My second thought: I was very proud of you yesterday—even more today. Here’s why: you went through something like what Jesus went through, and you’re okay. When Jesus was nailed to the cross and then hung up for all to see, you know that He was dying for our sins. But something else was happening too, and it was awful—terrible. Jesus was being misidentified and rejected by a lot of people all around Him, people He really loved. Some of those people thought He was a deceiver, a liar, and others thought He was misguided or stupid to do what He was doing. “What an idiot!” they might have said. And yet He willingly did it for them, too.

Imagine the pressure Jesus must have faced from all those people. “Just tell us you’re not the Messiah, and we’ll let you go!” “We’ll stop hurting you if you’ll simply say you’re only a man, and not God!” “Think of your parents and the embarrassment and pain you’re putting them through—give up this foolishness!” But Jesus knew who He was. Because He did, He went willingly to the cross. He wanted to! He endured that pain because He knew who He was, and what would happen after the cross! Lots of people misidentified Him and pleaded with Him to be someone else, someone different, but He couldn’t do it because He knew.

He knew about you too, Emma.

Before either of us was born, He chose us, knowing that would mean that we would have incredible gifts and talents and thoughts and feelings and joys because we would be sons and daughters of God. And he knew that we would sometimes be terribly misidentified and mistreated. In fact, Jesus told us to figure that sometimes our life would be like being nailed to a cross and rejected, just as He was. Might as well expect it. If the world mistook and mistreated Jesus, it will do the same to us. Yesterday, it did it to you. I hope you can understand why—it’s not your fault—you’re being identified with Jesus.

I am your very pleased dad, Emma. I see you! I know who you are. It pains me, but sort of reassures me when I see the world misidentify and then mistreat you. Even in that way, you really are a lot like Jesus. It angers me when I see the devil throwing his lie at you, and I want to beat him up. The best way for me to do that is to pray for you (and I do), and to tell you who you really already are, so you can withstand the misidentification and mistreatment you will go through.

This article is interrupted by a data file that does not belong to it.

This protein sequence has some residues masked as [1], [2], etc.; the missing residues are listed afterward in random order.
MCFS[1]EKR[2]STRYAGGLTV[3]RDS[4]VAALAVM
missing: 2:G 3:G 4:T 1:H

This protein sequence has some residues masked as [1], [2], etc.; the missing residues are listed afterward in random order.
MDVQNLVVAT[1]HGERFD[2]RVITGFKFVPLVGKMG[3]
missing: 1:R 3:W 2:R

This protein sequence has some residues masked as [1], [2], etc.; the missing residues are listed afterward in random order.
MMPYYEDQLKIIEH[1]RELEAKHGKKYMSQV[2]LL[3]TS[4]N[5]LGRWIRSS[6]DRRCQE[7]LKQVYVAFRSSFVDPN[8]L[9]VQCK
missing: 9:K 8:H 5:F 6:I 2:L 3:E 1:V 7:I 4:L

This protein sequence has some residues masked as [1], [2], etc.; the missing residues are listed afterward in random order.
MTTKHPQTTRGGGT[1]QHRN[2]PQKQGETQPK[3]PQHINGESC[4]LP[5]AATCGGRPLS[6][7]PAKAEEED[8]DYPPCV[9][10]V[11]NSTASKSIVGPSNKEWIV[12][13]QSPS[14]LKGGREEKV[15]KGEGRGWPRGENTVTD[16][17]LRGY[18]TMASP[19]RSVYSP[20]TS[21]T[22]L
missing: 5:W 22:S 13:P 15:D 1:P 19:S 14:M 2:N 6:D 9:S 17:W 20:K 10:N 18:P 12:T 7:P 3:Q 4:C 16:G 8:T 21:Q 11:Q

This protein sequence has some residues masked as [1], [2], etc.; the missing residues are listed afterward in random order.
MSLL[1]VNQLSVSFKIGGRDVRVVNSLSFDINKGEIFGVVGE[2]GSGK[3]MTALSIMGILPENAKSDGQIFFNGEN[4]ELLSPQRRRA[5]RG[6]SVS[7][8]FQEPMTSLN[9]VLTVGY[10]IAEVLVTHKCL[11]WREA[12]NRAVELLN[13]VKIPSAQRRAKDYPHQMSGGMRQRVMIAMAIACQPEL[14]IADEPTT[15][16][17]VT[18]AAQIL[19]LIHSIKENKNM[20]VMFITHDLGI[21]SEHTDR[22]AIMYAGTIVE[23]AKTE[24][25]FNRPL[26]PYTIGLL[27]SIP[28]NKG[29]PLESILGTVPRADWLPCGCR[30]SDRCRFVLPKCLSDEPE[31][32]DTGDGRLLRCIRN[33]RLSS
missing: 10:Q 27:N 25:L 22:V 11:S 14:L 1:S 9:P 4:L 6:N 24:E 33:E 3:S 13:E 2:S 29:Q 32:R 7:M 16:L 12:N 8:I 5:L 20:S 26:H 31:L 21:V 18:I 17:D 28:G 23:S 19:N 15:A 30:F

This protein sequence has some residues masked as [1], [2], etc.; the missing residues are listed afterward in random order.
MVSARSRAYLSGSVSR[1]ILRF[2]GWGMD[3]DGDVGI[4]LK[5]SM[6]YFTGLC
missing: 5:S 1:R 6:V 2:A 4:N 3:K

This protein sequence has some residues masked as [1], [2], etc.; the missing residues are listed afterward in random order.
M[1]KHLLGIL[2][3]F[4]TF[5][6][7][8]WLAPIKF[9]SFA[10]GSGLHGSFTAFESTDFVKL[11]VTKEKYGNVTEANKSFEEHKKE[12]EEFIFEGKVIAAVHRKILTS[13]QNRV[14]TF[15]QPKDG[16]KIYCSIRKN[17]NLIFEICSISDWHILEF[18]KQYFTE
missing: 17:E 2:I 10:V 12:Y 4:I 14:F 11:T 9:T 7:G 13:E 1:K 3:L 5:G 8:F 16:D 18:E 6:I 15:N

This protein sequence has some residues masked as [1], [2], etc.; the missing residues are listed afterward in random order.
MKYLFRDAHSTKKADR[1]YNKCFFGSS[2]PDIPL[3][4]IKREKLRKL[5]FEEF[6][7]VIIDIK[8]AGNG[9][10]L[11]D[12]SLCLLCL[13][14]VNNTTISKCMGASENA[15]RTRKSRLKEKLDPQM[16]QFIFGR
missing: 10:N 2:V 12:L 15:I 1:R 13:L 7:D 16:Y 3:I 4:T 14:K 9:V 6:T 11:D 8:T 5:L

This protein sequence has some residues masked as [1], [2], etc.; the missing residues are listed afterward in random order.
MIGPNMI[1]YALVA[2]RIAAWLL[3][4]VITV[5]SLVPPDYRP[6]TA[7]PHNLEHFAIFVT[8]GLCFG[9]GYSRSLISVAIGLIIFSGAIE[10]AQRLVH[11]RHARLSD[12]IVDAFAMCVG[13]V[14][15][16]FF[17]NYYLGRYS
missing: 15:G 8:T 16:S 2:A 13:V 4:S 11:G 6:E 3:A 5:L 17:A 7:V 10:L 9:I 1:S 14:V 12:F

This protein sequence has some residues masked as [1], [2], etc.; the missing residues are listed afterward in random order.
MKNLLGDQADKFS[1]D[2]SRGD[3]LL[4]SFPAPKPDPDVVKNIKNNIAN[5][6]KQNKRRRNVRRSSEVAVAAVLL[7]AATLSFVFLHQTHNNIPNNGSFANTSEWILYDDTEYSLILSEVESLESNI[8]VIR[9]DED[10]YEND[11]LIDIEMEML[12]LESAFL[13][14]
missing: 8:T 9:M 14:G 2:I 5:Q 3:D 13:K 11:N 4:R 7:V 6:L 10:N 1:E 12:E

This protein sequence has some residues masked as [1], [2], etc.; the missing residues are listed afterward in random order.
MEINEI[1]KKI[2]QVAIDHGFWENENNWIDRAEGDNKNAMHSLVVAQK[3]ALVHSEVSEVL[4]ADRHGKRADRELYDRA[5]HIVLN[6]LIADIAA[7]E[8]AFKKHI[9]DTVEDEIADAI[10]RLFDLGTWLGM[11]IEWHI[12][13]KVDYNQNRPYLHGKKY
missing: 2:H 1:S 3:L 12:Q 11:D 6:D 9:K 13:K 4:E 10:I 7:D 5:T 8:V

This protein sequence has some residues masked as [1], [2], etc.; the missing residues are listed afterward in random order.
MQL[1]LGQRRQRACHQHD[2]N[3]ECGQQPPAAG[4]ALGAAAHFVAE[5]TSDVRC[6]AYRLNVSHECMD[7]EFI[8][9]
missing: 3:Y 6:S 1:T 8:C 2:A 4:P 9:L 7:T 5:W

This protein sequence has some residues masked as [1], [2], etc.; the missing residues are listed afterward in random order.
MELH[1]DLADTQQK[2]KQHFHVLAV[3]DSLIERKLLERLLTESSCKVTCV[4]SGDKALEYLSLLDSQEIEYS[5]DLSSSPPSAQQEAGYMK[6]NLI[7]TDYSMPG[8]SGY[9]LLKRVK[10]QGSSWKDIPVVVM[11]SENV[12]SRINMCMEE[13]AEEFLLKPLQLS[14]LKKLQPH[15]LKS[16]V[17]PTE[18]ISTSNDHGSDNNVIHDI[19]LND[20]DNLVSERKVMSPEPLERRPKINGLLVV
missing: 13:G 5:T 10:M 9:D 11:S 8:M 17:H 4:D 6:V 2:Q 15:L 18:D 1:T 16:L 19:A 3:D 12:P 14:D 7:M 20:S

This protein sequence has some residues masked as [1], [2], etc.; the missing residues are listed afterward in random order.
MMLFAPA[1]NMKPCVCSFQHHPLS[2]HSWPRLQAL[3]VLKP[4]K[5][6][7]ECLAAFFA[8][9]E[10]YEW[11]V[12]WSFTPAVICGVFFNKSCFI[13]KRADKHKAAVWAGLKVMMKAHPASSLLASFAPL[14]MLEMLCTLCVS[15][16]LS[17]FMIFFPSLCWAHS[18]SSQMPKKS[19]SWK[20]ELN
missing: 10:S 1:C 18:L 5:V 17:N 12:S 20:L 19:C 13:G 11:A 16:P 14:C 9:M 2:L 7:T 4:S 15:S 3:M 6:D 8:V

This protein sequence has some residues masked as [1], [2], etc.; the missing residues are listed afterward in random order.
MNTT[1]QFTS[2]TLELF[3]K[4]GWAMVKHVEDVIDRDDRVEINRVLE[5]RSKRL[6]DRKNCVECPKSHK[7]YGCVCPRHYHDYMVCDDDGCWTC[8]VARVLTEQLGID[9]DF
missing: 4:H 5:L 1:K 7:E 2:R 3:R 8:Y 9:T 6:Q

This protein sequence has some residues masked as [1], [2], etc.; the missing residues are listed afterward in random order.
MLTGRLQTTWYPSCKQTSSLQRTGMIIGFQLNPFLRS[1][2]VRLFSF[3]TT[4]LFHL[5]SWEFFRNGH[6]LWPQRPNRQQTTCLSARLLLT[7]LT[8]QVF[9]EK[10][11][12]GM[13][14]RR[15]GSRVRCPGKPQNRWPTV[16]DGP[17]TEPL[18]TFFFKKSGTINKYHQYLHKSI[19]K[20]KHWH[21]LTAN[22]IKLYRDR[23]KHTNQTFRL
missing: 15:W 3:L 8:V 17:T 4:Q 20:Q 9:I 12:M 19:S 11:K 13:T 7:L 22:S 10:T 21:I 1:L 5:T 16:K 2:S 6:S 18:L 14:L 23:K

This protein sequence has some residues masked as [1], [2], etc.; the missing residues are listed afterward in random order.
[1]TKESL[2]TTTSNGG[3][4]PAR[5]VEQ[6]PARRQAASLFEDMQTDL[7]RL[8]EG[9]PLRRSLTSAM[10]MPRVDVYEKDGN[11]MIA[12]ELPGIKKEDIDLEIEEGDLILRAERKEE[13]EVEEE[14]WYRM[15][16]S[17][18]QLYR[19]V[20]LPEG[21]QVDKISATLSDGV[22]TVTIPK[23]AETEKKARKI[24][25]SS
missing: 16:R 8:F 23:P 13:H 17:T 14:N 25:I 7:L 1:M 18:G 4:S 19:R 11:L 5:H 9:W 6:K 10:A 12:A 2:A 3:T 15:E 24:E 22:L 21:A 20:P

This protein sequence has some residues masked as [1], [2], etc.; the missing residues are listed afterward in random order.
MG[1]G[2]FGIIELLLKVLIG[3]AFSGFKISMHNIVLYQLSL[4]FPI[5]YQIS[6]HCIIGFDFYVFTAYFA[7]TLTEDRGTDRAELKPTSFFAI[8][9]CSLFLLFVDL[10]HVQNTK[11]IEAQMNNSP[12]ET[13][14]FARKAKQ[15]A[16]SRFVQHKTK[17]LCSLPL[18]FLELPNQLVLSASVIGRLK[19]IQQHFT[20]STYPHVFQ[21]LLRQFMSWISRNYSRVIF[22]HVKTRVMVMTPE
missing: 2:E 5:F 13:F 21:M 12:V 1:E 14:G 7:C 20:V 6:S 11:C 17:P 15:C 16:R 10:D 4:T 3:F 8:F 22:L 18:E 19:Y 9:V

When I look at you, I am proud of God! He has made you brilliantly and brilliant. You’re obviously His, even while you’re mine.

I’m yours, too.


Saturday, May 12, 2007

Dancing with Basketballs & Knives

My family and I saw STOMP when it was here in Denver. The four of us were completely engrossed and involved during the entire performance. It was absolutely fantastic!

If you get the chance to go, do it.

Until then, take a look at this and you'll get a taste of what it's like. (About 5 mins.)

Thursday, May 10, 2007

Remembering To Rest

“So, what do you suppose the ‘throne of grace’ looks like?” I asked. (We’re reading through Hebrews together after dinner. Rather than get up and move elsewhere, we stay at the table, and any one of us might do the reading.)

Emma, ever the imaginative one, offered, “I picture a big, beautiful, golden throne with God on it, and this long, long line of people snaking along toward it. That’s what I imagine. Just because I imagine it, doesn’t mean that will make it happen, you know. It’s just the way I see it.” She was sure we needed to be clear on this whole imagination thing.

“Alright—I like that, Emma. Now, how are people talking to God, what are they saying to Him who is seated on the throne of grace?” I asked. Sarah gave me an “I know what you’re getting at” kind of look. Ellen and Emma sort of defaulted to the television portrayal of Pharoah-on-the-throne idea, and said, “Oh, please, God! Give me what I need! Answer ‘Yes’ to my requests…please, God!” I loved their dramatics, but not their picture. I wondered how many of us default to the idea, too.

“Okay,” I said. “Let’s pretend that it’s me on the throne—your daddy. How would you approach me?” Emma got out of her chair, cut to the front of the imaginary line, crawled up on my lap and said, “I love you, daddy! Can I have a gerbil? Can I have my own computer? Can I? Can I?” Sarah and Ellen laughed, and Ellen said, “We don’t have to beg with you…and we don’t have to beg with God, either. That would be silly!” Sarah asked, “And why don’t we have to beg God? Why don’t we have to plead with Him who sits on the throne of grace?”

And together Ellen and Emma said something like, “Because it’s the throne of grace, not the throne of begging! We already have everything with God because of Jesus. We’re in Him, so God gives us everything because of that…Did you forget, daddy?”

We love this.

I asked, “So what do you suppose is most important and most honoring to God as we approach Him, seated on the throne of grace?” And Ellen laughed, “That we believe we’re always welcome and always wanted and will always get what’s right from God because of His grace to us. Not because we beg just right, but because we believe and ask Him. That’s how it works.”

And we were done. If I had had a football, I would have spiked it and done one of those little swivel-butt dances…probably good I didn’t have a ball. But I loved what my daughters were getting and that they we’re having fun with it.